GLENDOWEN CRAFT SHOP
THE HOME OF IRISH CRAFTS IN THE HEART OF INISHOWEN
Make the most of your visit!
Take a look at what else Inishowen has to offer you. Plan your stay and make it all the more enjoyable.
Below are just a few of the wonderful attractions Inishowen has to offer.
DOAGH FAMINE VILLAGE
Doagh Famine Village tells the story of Irish life from the Great Famine of the 1840s through until the present day. You will be taken on a journey showing how families and communities have lived on the edge generation after generation, adapting and surviving as the environment and society around the local area changed over the years.
A short, but exceptionally rewarding walk through a wooded stream valley. Along the way there are a number of picnic areas and vantage pionts with stunning views of the surrounding coast and countryside. The walk ends at Glenevin Waterfall which is one of Inishowen’s most spectacular natural attractions.
The museum houses a fascinating display of military memorabilia and artifacts as well as an array of large guns from the 20th century. There is a state of the art audio visual and interactive display area and Tea room is available.
AN GRIANAN FORT
The ancient stone fort was the hilltop fortress of the Mc Laughlin and O’Neill Kings of Ulster before it was destroyed by Murtough O’Brien in 1101 A.D. Although, heavily restored, there are no doubts as to the antiquity of the site as it is one of only five Irish locations marked on Ptolemy of Alexandria’s 2nd century map of the world.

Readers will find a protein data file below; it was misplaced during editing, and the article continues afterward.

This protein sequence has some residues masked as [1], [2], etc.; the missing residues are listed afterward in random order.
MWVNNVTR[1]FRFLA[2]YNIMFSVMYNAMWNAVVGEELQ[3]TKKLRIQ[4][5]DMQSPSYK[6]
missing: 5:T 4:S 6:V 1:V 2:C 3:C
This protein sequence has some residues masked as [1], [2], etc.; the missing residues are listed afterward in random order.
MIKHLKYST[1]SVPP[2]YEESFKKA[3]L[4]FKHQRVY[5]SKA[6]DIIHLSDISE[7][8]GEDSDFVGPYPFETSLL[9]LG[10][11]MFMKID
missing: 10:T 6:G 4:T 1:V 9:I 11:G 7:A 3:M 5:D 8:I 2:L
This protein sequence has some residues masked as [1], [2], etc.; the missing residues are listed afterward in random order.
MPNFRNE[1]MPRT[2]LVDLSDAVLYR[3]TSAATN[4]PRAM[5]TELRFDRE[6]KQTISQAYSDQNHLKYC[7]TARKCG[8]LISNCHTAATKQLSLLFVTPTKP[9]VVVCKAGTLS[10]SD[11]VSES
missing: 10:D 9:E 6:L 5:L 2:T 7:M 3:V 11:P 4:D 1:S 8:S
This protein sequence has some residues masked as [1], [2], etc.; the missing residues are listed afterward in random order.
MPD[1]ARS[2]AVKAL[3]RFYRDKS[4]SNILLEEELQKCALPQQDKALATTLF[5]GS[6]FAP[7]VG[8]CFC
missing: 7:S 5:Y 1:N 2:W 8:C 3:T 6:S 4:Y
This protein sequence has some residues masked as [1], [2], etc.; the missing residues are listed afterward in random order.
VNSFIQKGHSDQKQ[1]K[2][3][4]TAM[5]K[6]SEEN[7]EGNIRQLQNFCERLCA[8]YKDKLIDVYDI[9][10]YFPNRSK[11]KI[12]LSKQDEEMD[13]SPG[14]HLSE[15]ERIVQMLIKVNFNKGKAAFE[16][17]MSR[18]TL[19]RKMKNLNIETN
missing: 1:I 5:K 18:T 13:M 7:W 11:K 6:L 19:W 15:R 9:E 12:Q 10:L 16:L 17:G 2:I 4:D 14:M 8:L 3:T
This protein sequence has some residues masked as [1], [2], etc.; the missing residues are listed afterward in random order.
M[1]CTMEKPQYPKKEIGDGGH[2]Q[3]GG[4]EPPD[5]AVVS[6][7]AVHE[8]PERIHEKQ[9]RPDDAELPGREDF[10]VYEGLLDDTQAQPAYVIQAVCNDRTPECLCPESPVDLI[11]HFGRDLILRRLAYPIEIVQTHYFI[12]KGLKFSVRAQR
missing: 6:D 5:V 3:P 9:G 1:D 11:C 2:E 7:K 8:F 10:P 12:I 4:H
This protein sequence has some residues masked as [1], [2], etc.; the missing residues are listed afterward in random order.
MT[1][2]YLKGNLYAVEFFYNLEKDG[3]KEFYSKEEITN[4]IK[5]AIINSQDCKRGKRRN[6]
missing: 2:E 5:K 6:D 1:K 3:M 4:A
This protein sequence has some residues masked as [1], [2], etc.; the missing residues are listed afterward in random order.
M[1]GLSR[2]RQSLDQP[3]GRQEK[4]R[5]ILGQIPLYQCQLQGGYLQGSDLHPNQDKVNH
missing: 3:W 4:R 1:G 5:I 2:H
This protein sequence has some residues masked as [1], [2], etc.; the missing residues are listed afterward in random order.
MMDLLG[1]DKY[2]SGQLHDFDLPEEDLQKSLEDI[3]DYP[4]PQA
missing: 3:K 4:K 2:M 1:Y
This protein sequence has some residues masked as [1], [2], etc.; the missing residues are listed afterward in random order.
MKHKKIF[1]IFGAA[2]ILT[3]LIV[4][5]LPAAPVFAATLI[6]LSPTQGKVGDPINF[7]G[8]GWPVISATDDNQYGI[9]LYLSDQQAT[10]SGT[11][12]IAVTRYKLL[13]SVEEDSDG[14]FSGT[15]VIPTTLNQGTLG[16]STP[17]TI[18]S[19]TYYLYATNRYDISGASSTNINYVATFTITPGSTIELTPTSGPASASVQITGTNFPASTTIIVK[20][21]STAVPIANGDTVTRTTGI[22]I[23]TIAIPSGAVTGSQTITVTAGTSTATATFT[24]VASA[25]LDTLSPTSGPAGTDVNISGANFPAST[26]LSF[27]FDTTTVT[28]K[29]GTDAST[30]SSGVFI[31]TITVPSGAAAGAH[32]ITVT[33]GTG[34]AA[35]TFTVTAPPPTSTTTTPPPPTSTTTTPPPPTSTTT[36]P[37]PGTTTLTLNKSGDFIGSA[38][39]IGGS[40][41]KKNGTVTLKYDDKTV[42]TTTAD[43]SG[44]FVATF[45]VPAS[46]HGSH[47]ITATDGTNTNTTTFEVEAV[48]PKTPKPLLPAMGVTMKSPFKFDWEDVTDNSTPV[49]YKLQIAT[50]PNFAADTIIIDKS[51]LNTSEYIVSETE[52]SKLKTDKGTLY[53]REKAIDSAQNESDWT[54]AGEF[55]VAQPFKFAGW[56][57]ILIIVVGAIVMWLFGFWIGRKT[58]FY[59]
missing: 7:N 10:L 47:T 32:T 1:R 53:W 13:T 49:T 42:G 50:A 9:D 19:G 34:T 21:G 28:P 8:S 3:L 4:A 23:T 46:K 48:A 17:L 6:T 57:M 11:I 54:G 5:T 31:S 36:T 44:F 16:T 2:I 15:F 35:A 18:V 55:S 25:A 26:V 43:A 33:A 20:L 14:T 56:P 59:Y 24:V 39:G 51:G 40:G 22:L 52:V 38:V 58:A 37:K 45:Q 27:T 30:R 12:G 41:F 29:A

Carrickabraghy Castle, built in the 16th century is strategically situated on a rocky outcrop, overlooking Trawbreaga Bay. It is one of four remaining O Doherty Castles in the Inishowen peninsula The Castle has been uninhabited since 1665.
ST. COLUMBA'S CHURCH
As well as being the perfect vantage point from which to appreciate the natural beauty of Cluain Maine (Maine’s meadow), St Columba’s Church is steeped in local history. The original 7th century monastery on the site became the centre of the parish system in the middle ages.
Mamore Gap was once the sole gateway between Buncrana and Urris. This steep meandering road with magnificient, panoramic views, is sheltered 700 feet on either side by the hill of Mamore on the east, and the hill of Croagh Carragh on the west.
This abandoned British military base at Lenan Fort guards the mouth of Lough Swilly . Lookout posts, abandoned gun emplacements, underground magazine tunnels and other buildings stand in an amazing location surrounded by lough, sea and mountain.
The Urris Hills are host to a wide variety of historic features, from a 2nd world war bomber crash site to monastic ruins and pilgrimage routes. Urris Lakes Loop provide walks that will suit every level of fitness. It offers breathtaking panoramic views of Lough Swilly, North Donegal, Tory Island and the west coast of Scotland can be seen on a clear day.
BALLYLIFFIN GOLF CLUB
Ballyliffin Golf Club is widely regarded as the finest links complex in Ireland boasting two championship links courses – The Old Links and Glashedy Links. The expansive panoramic views of countryside, coastline and ocean savoured by these magnificient links courses will not easily be forgotten.
INISHOWEN MARITIME MUSEUM
The Museum is located in the old Coastguard Station at Greencastle Harbour. Its exhibits include boats from 6ft to 50ft, the Armada room, and items of memorabilia and photographs. There is also a new state of the art Planetarium, with explorations of the universe and a spectacular star show.
INCH WILDFOWL RESERVE
Located in the shadow of Grianan Of Ailleach Fort you will find thousands of migratory birds including, swans, ducks, geese and other waders visit this wonderful place. The 8km looped pathways with seating around the reserve are suitable for outdoor recreational activity such as walking, running and cycling.